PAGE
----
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    • CommentRowNumber1.
    • CommentAuthorAndrew Stacey
    • CommentTimeDec 15th 2009

    I've started a page an elementary treatment of Hilbert spaces. The intention is to see how much of (simple) Hilbert space theory can be done without using the phrases "As a Hilbert space is a normed vector space ..." or "As a Hilbert space is a metric space ...".

    I haven't gotten very far yet, as can be seen! Also, it's not intended to be Deep Mathematics (there's a mild centipedal justification on the page) but just playing with some ideas and trying to see what a Hilbert space really is.

    • CommentRowNumber2.
    • CommentAuthorUrs
    • CommentTimeDec 15th 2009

    I slightly Lab-elved the page, editing the toc and insering some links

    • CommentRowNumber3.
    • CommentAuthorAndrew Stacey
    • CommentTimeDec 15th 2009

    Thanks!

    I should have said: I hope that this is okay for the n-lab.

    • CommentRowNumber4.
    • CommentAuthorUrs
    • CommentTimeDec 15th 2009
    This comment is invalid XHTML+MathML+SVG; displaying source. <div> <blockquote> I hope that this is okay for the n-lab. </blockquote> <p>Most certainly. Why are you worried?</p> </div>
    • CommentRowNumber5.
    • CommentAuthorAndrew Stacey
    • CommentTimeDec 15th 2009

    It didn't have an 'n' in it!

    I wasn't particularly worried, otherwise I would have asked before I started writing, but I suffer from the British disease of always worrying that I'm in the wrong place at the wrong time.

    • CommentRowNumber6.
    • CommentAuthorUrs
    • CommentTimeDec 15th 2009

    Well, I think thi stuff is very good. It doesn't need to have an n in it to be part of the nLab.

    • CommentRowNumber7.
    • CommentAuthorTobyBartels
    • CommentTimeDec 15th 2009

    Yeah, you just have to accept that we'll start remarking on what strength of logic your elementary treatment requires and which categories it can be internalised in, stuff like that.

    • CommentRowNumber8.
    • CommentAuthorAndrew Stacey
    • CommentTimeDec 18th 2009

    @Toby, go ahead!

    Seriously, so long as it's clear which bits are meant as the "elementary" bits and which are commentary, then I would welcome such. As you can see, I'm putting in remarks linking the elementary treatment to the standard treatment. In case it's not clear, the idea of such an elementary treatment is that it be a gateway to the more developed theory but one that is, perhaps, simpler to reach. Without the commentary there wouldn't be any indication of where someone could go once they'd gotten through the gateway. So I see remarks like that as sort of "If you liked this bit, you'll also like ...".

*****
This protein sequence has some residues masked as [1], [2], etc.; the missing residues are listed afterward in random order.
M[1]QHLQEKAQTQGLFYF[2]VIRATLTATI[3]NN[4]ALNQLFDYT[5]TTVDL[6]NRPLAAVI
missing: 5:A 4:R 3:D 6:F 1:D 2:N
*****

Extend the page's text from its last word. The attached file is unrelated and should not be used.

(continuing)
1. A Hilbert space can be seen as a member of a hierarchy of structures that start very simple and extend with simple additions into more complicated levels of the target structure. The extensions are quite comprehensible, but mathematics imposes severe restrictions to the extension, such that the higher level structure evolves in a particular direction. The hierarchy currently exists of a Hilbert lattice. a Hilbert space and a Hilbert repository. The first two already occur in nlab. A Hilbert repository is a system of quaternionic Hilbert spaces that all share the same underlying vector space. A huge number of separable Hilbert spaces are member of the Hilbert repository. One of them is infinite dimensional and acts as a background platform. It owns a unique non-separable companion Hilbert space that embeds its separable partner. This system of Hilbert spaces forms a huge archive that can easily cope with everything that exists in physical reality. It can act as a very powerful theory development platform for models of physical reality. The Hilbert repository is treated in https://www.researchgate.net/publication/339744488_Representing_basic_physical_fields_by_quaternionic_fields The restrictions seem to explain the shortlist of elementary particles that are exposed in the Standard Model.
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